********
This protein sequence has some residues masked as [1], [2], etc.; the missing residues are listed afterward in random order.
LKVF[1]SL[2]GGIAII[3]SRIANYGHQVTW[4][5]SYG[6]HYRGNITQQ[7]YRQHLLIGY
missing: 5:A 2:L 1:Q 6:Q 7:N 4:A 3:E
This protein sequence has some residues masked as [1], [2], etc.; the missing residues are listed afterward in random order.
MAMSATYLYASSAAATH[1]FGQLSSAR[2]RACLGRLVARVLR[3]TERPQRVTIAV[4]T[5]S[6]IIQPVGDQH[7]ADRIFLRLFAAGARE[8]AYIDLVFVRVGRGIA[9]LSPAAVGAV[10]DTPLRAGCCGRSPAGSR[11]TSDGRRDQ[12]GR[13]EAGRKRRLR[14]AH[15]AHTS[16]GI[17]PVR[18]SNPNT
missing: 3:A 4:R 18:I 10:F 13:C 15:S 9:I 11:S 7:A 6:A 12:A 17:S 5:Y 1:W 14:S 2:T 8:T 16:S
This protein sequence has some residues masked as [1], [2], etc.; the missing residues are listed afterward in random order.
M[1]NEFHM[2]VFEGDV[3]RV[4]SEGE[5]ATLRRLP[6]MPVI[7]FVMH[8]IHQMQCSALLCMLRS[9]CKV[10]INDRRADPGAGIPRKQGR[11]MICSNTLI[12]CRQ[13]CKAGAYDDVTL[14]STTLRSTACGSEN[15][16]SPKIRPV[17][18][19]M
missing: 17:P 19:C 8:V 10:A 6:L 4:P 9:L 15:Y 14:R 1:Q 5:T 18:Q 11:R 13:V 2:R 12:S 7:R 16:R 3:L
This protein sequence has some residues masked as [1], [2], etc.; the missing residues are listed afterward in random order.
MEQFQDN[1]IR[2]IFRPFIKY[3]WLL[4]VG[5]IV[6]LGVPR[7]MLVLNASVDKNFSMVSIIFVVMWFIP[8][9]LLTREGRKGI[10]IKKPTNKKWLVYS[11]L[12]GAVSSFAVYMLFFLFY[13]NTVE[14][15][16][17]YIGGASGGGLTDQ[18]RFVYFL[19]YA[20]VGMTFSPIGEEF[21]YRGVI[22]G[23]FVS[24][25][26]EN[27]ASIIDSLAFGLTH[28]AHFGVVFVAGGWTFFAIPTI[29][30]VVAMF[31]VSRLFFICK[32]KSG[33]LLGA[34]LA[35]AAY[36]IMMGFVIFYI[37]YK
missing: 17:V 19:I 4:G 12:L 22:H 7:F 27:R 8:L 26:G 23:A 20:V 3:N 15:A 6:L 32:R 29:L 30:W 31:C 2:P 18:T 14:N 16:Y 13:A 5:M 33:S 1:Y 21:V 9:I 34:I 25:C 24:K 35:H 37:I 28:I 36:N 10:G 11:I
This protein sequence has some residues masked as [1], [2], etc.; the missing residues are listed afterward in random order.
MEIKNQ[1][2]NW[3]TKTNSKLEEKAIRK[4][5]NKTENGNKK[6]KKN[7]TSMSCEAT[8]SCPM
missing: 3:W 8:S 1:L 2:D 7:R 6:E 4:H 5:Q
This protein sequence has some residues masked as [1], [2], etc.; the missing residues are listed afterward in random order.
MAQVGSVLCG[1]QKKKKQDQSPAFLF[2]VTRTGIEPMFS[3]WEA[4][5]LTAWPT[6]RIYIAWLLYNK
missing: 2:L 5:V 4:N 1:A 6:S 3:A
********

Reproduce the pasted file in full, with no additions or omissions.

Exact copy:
This protein sequence has some residues masked as [1], [2], etc.; the missing residues are listed afterward in random order.
LKVF[1]SL[2]GGIAII[3]SRIANYGHQVTW[4][5]SYG[6]HYRGNITQQ[7]YRQHLLIGY
missing: 5:A 2:L 1:Q 6:Q 7:N 4:A 3:E
This protein sequence has some residues masked as [1], [2], etc.; the missing residues are listed afterward in random order.
MAMSATYLYASSAAATH[1]FGQLSSAR[2]RACLGRLVARVLR[3]TERPQRVTIAV[4]T[5]S[6]IIQPVGDQH[7]ADRIFLRLFAAGARE[8]AYIDLVFVRVGRGIA[9]LSPAAVGAV[10]DTPLRAGCCGRSPAGSR[11]TSDGRRDQ[12]GR[13]EAGRKRRLR[14]AH[15]AHTS[16]GI[17]PVR[18]SNPNT
missing: 3:A 4:R 18:I 10:F 13:C 15:S 9:I 11:S 7:A 6:A 12:A 17:S 5:Y 1:W 14:S 2:T 8:T 16:S
This protein sequence has some residues masked as [1], [2], etc.; the missing residues are listed afterward in random order.
M[1]NEFHM[2]VFEGDV[3]RV[4]SEGE[5]ATLRRLP[6]MPVI[7]FVMH[8]IHQMQCSALLCMLRS[9]CKV[10]INDRRADPGAGIPRKQGR[11]MICSNTLI[12]CRQ[13]CKAGAYDDVTL[14]STTLRSTACGSEN[15][16]SPKIRPV[17][18][19]M
missing: 17:P 19:C 8:V 10:A 6:L 4:P 9:L 15:Y 14:R 1:Q 5:T 18:Q 11:R 13:V 2:R 12:S 7:R 16:R 3:L
This protein sequence has some residues masked as [1], [2], etc.; the missing residues are listed afterward in random order.
MEQFQDN[1]IR[2]IFRPFIKY[3]WLL[4]VG[5]IV[6]LGVPR[7]MLVLNASVDKNFSMVSIIFVVMWFIP[8][9]LLTREGRKGI[10]IKKPTNKKWLVYS[11]L[12]GAVSSFAVYMLFFLFY[13]NTVE[14][15][16][17]YIGGASGGGLTDQ[18]RFVYFL[19]YA[20]VGMTFSPIGEEF[21]YRGVI[22]G[23]FVS[24][25][26]EN[27]ASIIDSLAFGLTH[28]AHFGVVFVAGGWTFFAIPTI[29][30]VVAMF[31]VSRLFFICK[32]KSG[33]LLGA[34]LA[35]AAY[36]IMMGFVIFYI[37]YK
missing: 17:V 19:I 4:G 12:L 22:H 7:F 27:R 8:L 26:G 23:A 20:V 3:N 15:A 6:L 32:R 29:L 30:W 31:C 2:P 18:T 14:N 16:Y 13:A 5:M 33:S 1:Y 21:V 9:I 34:I 25:C 24:K 35:H 37:I 28:I 36:N 10:G 11:I
This protein sequence has some residues masked as [1], [2], etc.; the missing residues are listed afterward in random order.
MEIKNQ[1][2]NW[3]TKTNSKLEEKAIRK[4][5]NKTENGNKK[6]KKN[7]TSMSCEAT[8]SCPM
missing: 3:W 8:S 1:L 2:D 7:R 6:E 4:H 5:Q
This protein sequence has some residues masked as [1], [2], etc.; the missing residues are listed afterward in random order.
MAQVGSVLCG[1]QKKKKQDQSPAFLF[2]VTRTGIEPMFS[3]WEA[4][5]LTAWPT[6]RIYIAWLLYNK
missing: 2:L 5:V 4:N 1:A 6:S 3:A